100(-1.0): 1. Emmanuel Eseme (Cam) 10.16; 2. Kyree King (US) 10.18; 3. Chituru Ali (Ita) 10.19; 4. Ryiem Forde (Jam) 10.22; 5. Abdul Hakim Sani Brown (Jpn) 10.28.

Non-DL 400: 1. Quincy Hall (US) 44.68; 2. Vernon Norwood (US) 44.80; 3. Zakithi Nene (SA) 45.29; 4. Leungo Scotch (Bot) 45.60.

800: 1. Djamel Sedjati (Alg) 1:43.23 (WL);

2. Bryce Hoppel (US) 1:44.29; 3. Tshepiso Masalela (Bot) 1:44.44; 4. Ben Pattison (GB) 1:44.44; 5. Benjamin Robert (Fra) 1:44.73; 6. Elliot Giles (GB) 1:45.10;… rabbit—Patryk Sieradzki (Pol) (50.02).

Non-DL1500: 1. Robert Farken (Ger) 3:33.53 (2:49.99); 2. Luke McCann (Ire) 3:33.66 PR; 3. Federico Riva (Ita) 3:33.87; 4. Mael Gouyette (Fra) 3:34.12 PR; 5. Samuel Pihlström (Swe) 3:34.51 PR; 6. Ossama Meslek (Ita) 3:34.69; 7. Charles Philibert-Thiboutot (Can) 3:34.95.

3000: 1. Narve Gilje Nordås (Nor) 7:33.49 PR (out WL); 2. Dominic Lobalu (Swi) 7:33.68 NR (5:05.98); 3. Luis Grijalva (Gua) 7:33.96; 4. Andreas Almgren (Swe) 7:34.28 NR; 5. Mohamed Ismail Ibrahim (Dji) 7:36.29 NR; 6. Adrian Wildschutt (SA) 7:36.77 NR.

St: 1. Lamecha Girma (Eth) 8:01.63 (WL);

2. Samuel Firewu (Eth) 8:05.78 PR; 3. Mohamed Amine Jihnaoui (Tun) 8:10.41 NR; 4. Getnet Wale (Eth) 8:10.73; 5. Mohammed Tindoufti (Mor) 8:14.15; 6. Geordie Beamish (NZ) 8:14.71; 7. Hillary Bor (US) 8:15.53.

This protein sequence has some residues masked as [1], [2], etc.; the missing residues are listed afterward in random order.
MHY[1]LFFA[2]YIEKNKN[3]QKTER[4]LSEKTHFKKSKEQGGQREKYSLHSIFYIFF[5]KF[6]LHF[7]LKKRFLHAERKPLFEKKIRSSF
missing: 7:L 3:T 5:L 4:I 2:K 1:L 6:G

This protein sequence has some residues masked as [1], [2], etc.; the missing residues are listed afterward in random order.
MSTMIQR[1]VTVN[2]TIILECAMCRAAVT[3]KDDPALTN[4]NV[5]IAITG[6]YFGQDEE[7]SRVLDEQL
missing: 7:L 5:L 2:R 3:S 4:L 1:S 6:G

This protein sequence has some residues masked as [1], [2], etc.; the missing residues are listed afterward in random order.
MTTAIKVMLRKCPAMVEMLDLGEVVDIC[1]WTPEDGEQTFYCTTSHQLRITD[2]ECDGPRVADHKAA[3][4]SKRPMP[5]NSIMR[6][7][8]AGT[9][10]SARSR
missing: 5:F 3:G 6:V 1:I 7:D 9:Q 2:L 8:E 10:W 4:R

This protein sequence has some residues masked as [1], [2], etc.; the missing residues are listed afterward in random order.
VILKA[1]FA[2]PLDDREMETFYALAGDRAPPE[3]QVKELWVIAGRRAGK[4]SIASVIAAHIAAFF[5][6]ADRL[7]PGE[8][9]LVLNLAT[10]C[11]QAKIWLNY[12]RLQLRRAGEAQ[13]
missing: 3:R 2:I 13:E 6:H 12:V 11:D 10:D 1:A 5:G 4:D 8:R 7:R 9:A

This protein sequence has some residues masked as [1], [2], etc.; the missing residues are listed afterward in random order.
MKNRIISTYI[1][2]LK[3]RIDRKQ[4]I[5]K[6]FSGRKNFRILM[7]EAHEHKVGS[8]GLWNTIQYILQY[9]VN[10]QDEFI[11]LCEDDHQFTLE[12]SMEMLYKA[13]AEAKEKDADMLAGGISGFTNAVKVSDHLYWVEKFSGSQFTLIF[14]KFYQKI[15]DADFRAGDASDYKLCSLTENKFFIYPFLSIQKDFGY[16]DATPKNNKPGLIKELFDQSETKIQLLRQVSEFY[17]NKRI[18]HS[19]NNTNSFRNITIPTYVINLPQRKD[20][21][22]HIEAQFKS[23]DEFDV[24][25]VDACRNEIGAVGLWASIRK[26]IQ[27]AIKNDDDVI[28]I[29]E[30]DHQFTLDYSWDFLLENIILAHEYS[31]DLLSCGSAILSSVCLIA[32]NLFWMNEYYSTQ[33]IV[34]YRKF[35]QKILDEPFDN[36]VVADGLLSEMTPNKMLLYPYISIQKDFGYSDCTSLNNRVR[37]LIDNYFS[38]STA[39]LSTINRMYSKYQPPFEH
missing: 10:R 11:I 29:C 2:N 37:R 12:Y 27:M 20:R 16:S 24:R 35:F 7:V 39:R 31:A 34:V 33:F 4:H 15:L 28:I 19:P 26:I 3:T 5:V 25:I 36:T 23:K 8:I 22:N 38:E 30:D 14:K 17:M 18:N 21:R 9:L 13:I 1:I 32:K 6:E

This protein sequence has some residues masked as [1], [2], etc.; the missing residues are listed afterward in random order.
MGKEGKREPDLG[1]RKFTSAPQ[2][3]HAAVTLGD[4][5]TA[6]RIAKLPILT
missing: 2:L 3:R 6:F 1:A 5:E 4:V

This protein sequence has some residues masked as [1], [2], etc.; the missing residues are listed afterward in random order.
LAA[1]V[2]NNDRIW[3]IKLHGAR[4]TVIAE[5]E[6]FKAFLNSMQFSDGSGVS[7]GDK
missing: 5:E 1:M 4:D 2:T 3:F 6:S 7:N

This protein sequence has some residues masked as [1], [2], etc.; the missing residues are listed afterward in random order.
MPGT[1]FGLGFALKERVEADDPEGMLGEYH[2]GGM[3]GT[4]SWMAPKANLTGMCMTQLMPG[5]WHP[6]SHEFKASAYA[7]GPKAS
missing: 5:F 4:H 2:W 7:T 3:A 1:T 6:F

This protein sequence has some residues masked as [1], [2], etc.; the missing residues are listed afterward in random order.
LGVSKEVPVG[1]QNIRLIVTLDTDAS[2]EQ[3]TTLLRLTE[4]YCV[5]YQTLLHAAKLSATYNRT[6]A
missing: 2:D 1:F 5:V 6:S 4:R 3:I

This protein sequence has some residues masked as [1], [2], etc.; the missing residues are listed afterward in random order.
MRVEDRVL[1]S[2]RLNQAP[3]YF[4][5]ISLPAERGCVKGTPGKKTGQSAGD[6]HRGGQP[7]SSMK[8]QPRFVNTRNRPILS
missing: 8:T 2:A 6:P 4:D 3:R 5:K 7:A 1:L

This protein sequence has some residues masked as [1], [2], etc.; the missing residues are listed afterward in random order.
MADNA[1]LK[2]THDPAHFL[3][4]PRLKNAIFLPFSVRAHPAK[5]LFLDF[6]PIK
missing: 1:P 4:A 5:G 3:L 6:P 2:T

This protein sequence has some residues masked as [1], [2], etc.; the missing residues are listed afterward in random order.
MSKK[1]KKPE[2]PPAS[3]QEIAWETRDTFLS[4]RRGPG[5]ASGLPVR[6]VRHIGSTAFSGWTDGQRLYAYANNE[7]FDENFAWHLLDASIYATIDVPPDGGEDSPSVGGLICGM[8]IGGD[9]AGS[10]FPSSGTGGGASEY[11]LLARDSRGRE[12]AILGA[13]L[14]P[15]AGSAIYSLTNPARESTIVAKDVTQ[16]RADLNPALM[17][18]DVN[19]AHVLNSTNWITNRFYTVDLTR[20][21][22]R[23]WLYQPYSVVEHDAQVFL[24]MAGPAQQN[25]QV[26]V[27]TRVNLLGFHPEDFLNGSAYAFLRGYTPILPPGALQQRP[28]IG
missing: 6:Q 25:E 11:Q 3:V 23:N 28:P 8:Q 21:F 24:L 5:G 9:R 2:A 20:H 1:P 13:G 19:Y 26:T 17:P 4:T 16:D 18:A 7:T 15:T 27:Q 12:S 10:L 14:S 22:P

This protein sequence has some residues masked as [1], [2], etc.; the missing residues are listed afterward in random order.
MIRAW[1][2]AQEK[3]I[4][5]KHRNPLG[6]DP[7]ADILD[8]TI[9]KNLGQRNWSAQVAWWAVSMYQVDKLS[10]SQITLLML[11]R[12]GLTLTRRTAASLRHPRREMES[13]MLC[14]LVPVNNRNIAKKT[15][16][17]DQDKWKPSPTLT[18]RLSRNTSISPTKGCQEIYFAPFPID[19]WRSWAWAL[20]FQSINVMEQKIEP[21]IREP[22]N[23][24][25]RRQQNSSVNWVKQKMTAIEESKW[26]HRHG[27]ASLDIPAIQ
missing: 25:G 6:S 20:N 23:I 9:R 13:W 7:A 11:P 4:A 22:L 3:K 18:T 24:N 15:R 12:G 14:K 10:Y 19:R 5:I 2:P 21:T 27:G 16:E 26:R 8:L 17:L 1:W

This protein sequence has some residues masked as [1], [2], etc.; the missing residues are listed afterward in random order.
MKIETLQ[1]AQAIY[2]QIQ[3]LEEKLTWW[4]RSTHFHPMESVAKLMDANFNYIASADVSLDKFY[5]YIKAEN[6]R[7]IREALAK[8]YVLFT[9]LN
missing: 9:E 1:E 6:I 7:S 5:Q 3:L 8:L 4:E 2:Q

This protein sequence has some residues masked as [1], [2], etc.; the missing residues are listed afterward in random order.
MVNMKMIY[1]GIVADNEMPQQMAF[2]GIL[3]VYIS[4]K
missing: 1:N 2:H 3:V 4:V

400H: 1. Alison dos Santos (Bra) 47.01; 2. Kyron McMaster (BVI) 48.05; 3. CJ Allen (US) 48.12; 4. Carl Bengtström (Swe) 48.72; 5. Rasmus Mägi (Est) 48.72; 6. Matic Ian Guček (Slo) 49.13; 7. Abderrahmane Samba (Qat) 49.69.

Field Events

PV: 1. Armand Duplantis (Swe) 19-8¼ (6.00) (18-4½, 19-¼, 19-4¼, 19-8¼, 20-6 [xxx]) (5.60, 5.80, 5.90, 6.00, 6.25 [xxx]); 2. Sam Kendricks (US) 19-4¼ (5.90); 3. KC Lightfoot (US) 19-¼ (5.80); 4. tie, Clayton Fritsch (US) & Thibaut Collet (Fra) 18-8¼ (5.70); 6. Ben Broeders (Bel) 18-8¼; 7. EJ Obiena (Phi) 18-8¼ (5.70); 8. Chris Nilsen (US) 17-8½ (5.40).

DT: 1. Mykolas Alekna (Lit) 225-2 (68.64) (205-9, 208-3, 225-2, f, f, f) (62.73, 63.49, 68.64, f, f, f); 2. Matt Denny (Aus) 219-0 (66.75); 3. Daniel Ståhl (Swe) 216-10 (66.10) ; 4. Henrik Janssen (Ger) 216-0 (65.85); 5. Lukas Weißhaidinger (Aut) 214-8 (65.43); 6. Fedrick Dacres (Jam) 210-8 (64.21); 7. Andrius Gudžius (Lit) 210-2 (64.07).